TGA measurement can also be used to identify the coating function of organic compounds. As demonstrated in Fig. 4, the TGA analysis of magnetite samples (1), (2), and (3) was performed under nitrogen atmosphere. By using this atmosphere, it was possible to minimize the mass increase caused by the oxidation of ferrous ions and only investigate the thermal decomposition of the coating agents. All the TGA curves displayed two weight loss processes. The first weight loss can be attributed to the dehydration of the magnetite, and the second one corresponded to the decomposition and subsequent evaporation of the coating agents, including reducing sugars and organic acids. In contrast to low weight loss percentages of sample (1), higher reducing sugar concentrations, which corresponded to higher weight loss percentages, favored the formation of better dispersed and smaller magnetite nanoparticles. The TGA curve of hematite (α-Fe2O3) indicated that the weight loss was less than 5% in relative terms. The distinct coating amount of surfactants can be expected to have a dissimilar effect on the nucleation and growth of particles. The rapid nucleation and the slow crystallization of magnetite were obtained in the presence of pre-hydrolysate, which led to the formation of uniform magnetite nanoparticles, and the particle size could be controlled easily by adjusting the pre-hydrolysate concentration.

Magnetization curves of the magnetite samples synthesized at various reducing sugar concentrations were measured at room temperature, as shown in Fig. 5.

All the samples showed negligible coercivity and remanence, indicating that these magnetite nanoparticles were superparamagnetic at room temperature (Li et al. 2005). This is in accordance with the theory that superparamagnetic behavior is often observed at room temperature for magnetite particles with particle sizes smaller than 20 nm (Daou et al. 2006). The saturation magnetizations (Ms) of the samples (1), (2), and (3) were 31.65, 29.60, and 23.44 emu g-1, respectively, at a 7-kOe (577-kA/m) applied magnetic field strength. The differences in the saturation magnetizations for the magnetite samples can be attributed to the decrease in the particle size and the reduction of the coating concentration (Bai et al. 2009; Goya et al. 2003). A lower saturation magnetization of all the samples compared to that of bulk magnetite (92 emu g-1) (Bai et al. 2009) is often observed with nanoparticles. This is mainly due to the existence of organic coating agents (Kim et al. 2003).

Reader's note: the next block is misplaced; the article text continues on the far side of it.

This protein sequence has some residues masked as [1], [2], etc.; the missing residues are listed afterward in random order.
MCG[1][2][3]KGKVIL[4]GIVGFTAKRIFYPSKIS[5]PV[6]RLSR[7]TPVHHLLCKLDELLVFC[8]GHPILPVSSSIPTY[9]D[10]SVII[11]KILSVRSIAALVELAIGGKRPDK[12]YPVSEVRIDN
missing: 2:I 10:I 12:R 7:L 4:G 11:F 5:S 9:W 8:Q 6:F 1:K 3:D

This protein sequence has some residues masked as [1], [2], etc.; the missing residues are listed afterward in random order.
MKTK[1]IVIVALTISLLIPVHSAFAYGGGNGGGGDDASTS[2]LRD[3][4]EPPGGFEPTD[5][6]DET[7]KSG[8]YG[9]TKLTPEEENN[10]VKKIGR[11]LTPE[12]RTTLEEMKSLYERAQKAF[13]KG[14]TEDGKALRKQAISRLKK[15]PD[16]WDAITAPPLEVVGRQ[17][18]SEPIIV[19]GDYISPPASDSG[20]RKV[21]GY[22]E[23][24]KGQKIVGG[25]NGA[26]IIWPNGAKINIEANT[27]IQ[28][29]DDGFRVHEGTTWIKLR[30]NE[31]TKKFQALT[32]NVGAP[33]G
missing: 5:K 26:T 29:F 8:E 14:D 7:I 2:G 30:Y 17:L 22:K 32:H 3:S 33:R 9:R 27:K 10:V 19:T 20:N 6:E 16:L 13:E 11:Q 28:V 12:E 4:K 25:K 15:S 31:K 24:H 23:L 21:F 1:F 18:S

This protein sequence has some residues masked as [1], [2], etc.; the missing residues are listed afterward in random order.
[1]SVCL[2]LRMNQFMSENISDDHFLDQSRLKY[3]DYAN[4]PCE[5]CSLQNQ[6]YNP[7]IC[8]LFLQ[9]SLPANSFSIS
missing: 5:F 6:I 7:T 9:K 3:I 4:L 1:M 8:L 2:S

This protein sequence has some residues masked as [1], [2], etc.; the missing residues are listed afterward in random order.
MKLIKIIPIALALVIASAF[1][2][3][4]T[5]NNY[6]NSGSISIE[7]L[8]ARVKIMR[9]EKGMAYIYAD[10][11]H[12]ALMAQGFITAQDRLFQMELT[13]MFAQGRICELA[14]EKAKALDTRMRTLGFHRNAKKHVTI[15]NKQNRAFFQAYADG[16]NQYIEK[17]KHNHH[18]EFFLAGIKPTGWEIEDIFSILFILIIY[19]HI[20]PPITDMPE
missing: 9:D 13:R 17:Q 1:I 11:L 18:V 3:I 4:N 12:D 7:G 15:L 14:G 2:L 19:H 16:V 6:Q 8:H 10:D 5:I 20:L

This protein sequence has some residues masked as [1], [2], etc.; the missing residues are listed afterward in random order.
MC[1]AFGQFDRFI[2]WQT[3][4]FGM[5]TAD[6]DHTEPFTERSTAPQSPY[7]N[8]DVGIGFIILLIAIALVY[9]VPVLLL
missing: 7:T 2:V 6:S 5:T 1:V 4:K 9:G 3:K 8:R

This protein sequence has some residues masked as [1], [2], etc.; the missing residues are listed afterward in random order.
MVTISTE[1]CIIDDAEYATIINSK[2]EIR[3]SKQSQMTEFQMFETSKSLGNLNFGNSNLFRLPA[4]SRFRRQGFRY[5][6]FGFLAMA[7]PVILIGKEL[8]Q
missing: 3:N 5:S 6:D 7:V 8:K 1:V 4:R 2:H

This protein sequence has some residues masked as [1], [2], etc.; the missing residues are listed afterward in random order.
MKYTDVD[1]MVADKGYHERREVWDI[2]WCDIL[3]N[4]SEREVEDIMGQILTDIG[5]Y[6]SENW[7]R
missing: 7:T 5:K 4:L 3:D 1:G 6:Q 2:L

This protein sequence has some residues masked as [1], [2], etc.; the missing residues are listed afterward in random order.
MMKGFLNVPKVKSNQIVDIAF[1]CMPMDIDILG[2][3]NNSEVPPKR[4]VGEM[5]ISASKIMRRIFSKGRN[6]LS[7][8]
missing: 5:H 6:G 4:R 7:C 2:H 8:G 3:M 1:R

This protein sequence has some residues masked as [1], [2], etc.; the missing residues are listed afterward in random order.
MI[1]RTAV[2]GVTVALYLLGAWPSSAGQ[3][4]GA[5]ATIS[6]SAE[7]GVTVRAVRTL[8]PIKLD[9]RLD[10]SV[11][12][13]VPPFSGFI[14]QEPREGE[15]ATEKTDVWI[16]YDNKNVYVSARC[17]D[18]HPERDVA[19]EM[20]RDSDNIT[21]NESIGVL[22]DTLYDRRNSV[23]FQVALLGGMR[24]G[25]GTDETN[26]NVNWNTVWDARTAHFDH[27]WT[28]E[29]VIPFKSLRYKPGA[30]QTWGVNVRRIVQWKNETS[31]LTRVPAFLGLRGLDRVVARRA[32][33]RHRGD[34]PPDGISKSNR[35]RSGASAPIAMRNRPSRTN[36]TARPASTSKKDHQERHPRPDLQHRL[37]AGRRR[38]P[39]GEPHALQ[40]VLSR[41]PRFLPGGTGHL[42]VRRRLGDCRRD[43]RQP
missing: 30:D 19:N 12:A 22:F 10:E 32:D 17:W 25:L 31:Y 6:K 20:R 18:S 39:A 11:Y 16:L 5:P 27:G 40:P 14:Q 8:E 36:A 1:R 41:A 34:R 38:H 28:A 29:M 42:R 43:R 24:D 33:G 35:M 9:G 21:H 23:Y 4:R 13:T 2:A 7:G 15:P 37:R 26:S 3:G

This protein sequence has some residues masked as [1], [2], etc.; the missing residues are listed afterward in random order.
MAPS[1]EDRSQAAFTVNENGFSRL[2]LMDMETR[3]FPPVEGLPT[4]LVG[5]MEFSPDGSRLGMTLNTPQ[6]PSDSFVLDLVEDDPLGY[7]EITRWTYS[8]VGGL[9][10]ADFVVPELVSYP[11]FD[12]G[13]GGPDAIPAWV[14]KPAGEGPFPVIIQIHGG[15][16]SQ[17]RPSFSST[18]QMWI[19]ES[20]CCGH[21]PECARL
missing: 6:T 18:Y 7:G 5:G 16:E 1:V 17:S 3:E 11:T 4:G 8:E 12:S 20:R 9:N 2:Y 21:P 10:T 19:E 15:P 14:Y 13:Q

Size Control of Superparamagnetic Magnetite Nanoparticles using Reaction Temperature and Reaction Time

The above results indicated that size control of superparamagnetic magnetite could be achieved by varying the reducing sugar concentration. At the same time, the particle size and the crystallinity of magnetite could also be controlled by adjusting the reaction time (t) and the hydrothermal temperature (T) (Li et al. 2005). The effect of reaction time is shown in Fig. 6. Increasing the reaction time resulted in a continuous narrowing of each XRD pattern peak, which can be attributed to increasing particle size and crystallinity. Using the Debye-Scherrer equation for the full width at half-maximum (fwhm) of the (311) reflection, the average particle sizes were calculated to be 7.6, 9.5, 10.7, and 13.5 nm for reaction times of 6, 12, 24, and 48 h, respectively.